You’d think that tax season would be the easiest government-related thing you’ll be doing. The IRS, however, proves otherwise. Hundreds and thousands of people have complained about the unpleasant experience they’ve had with contacting the IRS. It’s been known that the employees of IRS are helpful––it’s just that there’s not much to go around. A couple of years ago, callers have reported that they’ve experienced being on hold for three hours.
Though there are a lot of complaints, still the best way to solve these issues is to pick up your phone. It’s a lot of time to sacrifice during the day, yes, but there are a couple of ways to reduce it in the meantime.
The first step is by knowing when to call. As for any company, there are timeslots that are completely or semi-dedicated to calls. As for IRS, they have a list of common issues that may just answer your questions about tax returns, payments, identity theft, and other concerns.
According to the company, wait times usually go for around 15 minutes between January and April. Note, also, that the heaviest days for calls to the IRS are Mondays and Tuesdays, the Presidents Day weekend, and just right before we go into Tax Day.
May and December, on the other hand, are quite heavier than the previous months wherein wait times can go up to 30 minutes and even more on Mondays and Tuesdays.
In a test conducted in 2017, enQ, Inc. saw that the best times to call during the day were before 9 AM on the East Coast and after 5 PM on the West Coast.
The second step, of course, is knowing how to call. Look, IRS isn’t your brother who just picks up the phone after one or two rings. In fact, IRS has a specialized system that lets you go through a menu to route you to the best agent regarding your issue.
Amy Northard, an accountant, offers a pretty simple and systematic way to best route you to your IRS agent through the phone menu.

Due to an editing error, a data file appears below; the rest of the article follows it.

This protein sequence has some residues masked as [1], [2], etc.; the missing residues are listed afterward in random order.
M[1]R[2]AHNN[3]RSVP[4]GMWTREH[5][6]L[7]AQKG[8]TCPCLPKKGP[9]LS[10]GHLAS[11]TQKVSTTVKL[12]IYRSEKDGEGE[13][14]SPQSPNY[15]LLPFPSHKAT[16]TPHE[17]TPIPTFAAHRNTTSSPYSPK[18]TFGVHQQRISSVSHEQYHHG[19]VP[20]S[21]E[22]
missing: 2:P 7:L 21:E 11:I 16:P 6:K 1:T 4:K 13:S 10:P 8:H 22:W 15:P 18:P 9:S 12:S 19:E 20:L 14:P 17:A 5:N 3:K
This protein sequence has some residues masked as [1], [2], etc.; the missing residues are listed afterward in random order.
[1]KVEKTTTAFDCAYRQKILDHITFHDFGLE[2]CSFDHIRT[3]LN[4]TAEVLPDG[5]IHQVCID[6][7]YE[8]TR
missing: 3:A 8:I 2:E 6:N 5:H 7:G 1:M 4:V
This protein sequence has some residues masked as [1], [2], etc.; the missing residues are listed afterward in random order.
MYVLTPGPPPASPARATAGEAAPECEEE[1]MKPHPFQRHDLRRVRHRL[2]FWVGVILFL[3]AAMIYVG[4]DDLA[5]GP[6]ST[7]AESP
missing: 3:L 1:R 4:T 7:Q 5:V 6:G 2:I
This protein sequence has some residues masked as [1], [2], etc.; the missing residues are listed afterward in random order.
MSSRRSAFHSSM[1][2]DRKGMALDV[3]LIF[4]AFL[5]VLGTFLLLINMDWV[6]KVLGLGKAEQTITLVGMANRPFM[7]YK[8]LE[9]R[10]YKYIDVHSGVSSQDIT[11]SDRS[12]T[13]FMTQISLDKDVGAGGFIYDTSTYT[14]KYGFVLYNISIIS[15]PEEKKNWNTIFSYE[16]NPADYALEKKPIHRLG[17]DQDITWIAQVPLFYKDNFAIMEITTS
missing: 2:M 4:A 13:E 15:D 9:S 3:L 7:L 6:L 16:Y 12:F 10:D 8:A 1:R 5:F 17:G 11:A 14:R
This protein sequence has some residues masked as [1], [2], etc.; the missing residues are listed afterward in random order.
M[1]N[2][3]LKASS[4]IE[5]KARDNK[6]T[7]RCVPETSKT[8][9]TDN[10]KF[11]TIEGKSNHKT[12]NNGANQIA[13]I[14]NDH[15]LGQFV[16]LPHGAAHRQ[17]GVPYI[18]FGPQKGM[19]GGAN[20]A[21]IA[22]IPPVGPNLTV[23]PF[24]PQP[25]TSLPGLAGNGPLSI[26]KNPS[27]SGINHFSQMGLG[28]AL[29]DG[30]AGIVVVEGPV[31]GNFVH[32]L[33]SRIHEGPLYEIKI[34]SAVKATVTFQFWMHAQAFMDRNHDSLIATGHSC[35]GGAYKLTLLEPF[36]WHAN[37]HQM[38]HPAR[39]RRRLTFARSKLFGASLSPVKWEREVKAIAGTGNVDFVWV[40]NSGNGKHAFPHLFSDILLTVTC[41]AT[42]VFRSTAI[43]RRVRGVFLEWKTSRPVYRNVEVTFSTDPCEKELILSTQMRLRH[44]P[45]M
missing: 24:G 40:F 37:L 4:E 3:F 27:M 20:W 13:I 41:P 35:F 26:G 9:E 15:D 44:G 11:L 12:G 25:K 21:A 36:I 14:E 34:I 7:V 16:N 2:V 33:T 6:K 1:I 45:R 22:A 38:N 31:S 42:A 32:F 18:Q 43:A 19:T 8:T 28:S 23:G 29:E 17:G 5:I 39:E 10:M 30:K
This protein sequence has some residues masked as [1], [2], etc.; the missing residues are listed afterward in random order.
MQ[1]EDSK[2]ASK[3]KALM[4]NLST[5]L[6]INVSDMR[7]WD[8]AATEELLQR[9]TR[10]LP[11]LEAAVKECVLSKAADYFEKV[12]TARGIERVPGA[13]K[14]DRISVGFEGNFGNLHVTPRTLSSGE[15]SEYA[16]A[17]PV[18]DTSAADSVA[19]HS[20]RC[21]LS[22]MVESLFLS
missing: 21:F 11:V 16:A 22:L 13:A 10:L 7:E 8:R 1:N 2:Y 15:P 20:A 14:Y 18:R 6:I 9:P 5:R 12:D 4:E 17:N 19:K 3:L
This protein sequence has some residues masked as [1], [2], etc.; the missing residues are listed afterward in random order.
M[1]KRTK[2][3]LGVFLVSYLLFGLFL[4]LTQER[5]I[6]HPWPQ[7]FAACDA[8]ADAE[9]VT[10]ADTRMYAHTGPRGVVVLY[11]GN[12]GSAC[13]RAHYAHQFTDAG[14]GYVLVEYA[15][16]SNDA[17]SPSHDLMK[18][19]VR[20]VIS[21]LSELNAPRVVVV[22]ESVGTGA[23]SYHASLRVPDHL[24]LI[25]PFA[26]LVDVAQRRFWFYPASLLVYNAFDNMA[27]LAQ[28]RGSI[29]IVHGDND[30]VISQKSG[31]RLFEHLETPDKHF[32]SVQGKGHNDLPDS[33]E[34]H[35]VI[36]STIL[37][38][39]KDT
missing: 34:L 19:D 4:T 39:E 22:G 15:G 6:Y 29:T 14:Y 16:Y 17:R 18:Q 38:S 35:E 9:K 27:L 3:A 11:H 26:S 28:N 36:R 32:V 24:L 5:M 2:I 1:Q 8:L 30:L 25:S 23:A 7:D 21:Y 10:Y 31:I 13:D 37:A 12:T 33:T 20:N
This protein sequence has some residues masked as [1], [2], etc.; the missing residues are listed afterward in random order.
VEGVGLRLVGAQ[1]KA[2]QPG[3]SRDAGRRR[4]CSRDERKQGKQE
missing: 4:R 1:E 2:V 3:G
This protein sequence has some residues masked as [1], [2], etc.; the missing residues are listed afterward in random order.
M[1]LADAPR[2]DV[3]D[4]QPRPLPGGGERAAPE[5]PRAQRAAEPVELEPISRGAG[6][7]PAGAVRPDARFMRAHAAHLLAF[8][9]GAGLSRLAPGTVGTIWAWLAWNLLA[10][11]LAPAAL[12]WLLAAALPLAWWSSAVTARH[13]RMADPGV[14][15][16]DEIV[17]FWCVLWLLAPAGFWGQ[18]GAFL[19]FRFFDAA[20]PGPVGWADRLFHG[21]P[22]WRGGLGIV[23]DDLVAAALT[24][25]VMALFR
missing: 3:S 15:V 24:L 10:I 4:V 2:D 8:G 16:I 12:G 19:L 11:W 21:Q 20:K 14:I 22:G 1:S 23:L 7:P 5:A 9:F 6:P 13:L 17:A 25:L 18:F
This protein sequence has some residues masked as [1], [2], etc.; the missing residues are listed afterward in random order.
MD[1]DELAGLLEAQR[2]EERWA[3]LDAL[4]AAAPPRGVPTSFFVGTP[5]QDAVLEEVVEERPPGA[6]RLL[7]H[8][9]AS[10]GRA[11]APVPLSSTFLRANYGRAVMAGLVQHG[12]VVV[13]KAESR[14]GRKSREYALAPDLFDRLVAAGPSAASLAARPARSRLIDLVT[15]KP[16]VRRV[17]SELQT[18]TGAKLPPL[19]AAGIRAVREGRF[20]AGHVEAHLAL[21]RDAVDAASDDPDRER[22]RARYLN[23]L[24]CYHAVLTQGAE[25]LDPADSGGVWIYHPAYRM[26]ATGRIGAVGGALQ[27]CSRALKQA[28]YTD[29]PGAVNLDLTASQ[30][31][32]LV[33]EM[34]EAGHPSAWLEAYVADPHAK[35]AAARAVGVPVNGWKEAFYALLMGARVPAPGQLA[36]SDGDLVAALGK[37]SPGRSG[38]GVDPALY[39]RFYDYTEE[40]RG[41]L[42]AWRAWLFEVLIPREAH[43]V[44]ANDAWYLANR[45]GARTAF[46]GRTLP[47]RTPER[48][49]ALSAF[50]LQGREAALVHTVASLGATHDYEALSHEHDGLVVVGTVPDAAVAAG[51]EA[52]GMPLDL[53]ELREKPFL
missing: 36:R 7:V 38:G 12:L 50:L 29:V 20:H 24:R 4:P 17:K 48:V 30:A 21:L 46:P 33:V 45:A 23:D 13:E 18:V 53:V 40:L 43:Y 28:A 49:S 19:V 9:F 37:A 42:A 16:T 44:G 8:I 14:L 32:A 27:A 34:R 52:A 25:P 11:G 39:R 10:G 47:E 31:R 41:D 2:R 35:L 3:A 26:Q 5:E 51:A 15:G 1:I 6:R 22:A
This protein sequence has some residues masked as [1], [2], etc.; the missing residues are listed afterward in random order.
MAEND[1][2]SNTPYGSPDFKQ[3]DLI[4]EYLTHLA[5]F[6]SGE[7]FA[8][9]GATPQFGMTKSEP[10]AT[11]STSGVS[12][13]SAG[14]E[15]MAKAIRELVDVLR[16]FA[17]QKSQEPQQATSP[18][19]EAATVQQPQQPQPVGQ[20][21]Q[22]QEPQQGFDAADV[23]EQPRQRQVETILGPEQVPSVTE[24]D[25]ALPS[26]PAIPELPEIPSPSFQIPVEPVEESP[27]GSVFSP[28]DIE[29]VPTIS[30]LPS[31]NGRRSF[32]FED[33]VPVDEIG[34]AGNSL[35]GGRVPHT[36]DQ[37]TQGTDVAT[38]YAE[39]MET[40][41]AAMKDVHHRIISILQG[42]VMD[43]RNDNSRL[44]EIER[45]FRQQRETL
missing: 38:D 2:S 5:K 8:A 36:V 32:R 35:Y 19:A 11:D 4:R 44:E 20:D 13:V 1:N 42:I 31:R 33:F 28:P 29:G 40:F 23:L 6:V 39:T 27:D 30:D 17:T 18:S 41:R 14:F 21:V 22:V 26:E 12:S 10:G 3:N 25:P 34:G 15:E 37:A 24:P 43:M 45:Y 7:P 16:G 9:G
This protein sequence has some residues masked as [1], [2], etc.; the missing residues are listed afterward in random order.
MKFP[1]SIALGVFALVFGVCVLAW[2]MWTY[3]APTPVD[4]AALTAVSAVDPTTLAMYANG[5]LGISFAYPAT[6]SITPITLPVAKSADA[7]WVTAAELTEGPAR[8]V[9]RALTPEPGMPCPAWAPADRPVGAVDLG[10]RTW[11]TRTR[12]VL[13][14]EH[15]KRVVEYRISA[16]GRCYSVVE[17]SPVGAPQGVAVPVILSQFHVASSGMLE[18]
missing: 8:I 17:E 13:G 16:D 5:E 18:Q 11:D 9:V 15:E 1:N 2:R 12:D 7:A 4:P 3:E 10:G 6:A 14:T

- The IRS telephone number is 1-800-829-1040, and they are available from 7 a.m. – 7 p.m. Monday thru Friday. The best time to call is early in the morning.
- The first question the automated system will ask you is to choose your language.
- Once you’ve set your language, do NOT choose Option 1 (regarding refund info). Choose option 2 for “Personal Income Tax” instead.
- Next, press 1 for “form, tax history, or payment”.
- Next, press 3 “for all other questions.”
- Next, press 2 “for all other questions.”
- When the system asks you to enter your SSN or EIN to access your account information, do NOT enter anything.
- After it asks twice, you will be prompted with another menu.
- Press 2 for personal or individual tax questions.
- Finally, press 4 for all other inquiries. The system should then transfer you to an agent.
Now, you might finally be set for a call with an IRS agent but the call itself isn’t an easy matter as well. Before you go in guns blazing, make sure everything’s prepared for the call. If you don’t, you might have to say goodbye to the half-hour wait you just did and make the process a whole lot longer.
According to the IRS, you have to prepare these specific items:
- Social Security numbers (SSN) and birth dates
- Individual Taxpayer Identification Number (ITIN) for taxpayers without a Social Security number
- Filing status – single, head of household, married filing joint, or married filing separate
- Prior-year tax return
- Tax return you’re calling about
- Any correspondence we sent to you
Okay, now that that’s settled. Let’s fill you in on what happens if you’ve waited for a longer time than usual. You did everything right––call on a non-busy month, woke up before 9 AM, followed all the steps, and gathered all your papers––but it seems like you’re still getting stuck on hold.
If you live near (or you’re willing to drive to one) a local IRS office, you have the choice to skip the main phone line altogether and just call there. It may just be a case of they-can’t-answer-you-through-the-phone type of situation. However, your Taxpayer Assistance Center can schedule you a face-to-face appointment with an agent––much better than a phone call.
If that still doesn’t work, you may want to try and contact the Taxpayer Advocate Service––an office that works within the IRS and helps people with any of their issues tax-wise.